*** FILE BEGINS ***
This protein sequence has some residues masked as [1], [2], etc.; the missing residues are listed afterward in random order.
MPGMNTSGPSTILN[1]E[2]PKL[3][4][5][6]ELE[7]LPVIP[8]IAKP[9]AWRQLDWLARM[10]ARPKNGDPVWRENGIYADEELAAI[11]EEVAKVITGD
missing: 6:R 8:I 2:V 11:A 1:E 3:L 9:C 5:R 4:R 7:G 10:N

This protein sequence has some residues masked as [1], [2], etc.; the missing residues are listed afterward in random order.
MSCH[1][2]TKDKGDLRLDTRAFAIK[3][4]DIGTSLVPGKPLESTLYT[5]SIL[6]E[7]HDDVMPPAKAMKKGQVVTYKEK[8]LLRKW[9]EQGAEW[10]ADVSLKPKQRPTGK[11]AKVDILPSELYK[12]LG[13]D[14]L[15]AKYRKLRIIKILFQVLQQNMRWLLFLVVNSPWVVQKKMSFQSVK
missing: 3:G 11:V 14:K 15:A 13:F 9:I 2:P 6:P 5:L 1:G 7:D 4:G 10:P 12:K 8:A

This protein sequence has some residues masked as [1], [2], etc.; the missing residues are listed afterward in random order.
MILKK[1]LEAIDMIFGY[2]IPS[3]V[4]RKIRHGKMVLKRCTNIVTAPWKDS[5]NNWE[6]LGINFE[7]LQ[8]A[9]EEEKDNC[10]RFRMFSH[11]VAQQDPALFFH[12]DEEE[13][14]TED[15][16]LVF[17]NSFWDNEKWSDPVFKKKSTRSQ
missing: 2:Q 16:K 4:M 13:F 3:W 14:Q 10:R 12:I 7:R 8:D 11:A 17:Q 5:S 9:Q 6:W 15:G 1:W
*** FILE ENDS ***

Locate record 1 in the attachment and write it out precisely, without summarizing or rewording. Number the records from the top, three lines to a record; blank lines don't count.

This protein sequence has some residues masked as [1], [2], etc.; the missing residues are listed afterward in random order.
MPGMNTSGPSTILN[1]E[2]PKL[3][4][5][6]ELE[7]LPVIP[8]IAKP[9]AWRQLDWLARM[10]ARPKNGDPVWRENGIYADEELAAI[11]EEVAKVITGD
missing: 6:R 8:I 2:V 11:A 1:E 3:L 9:C 5:R 4:R 7:G 10:N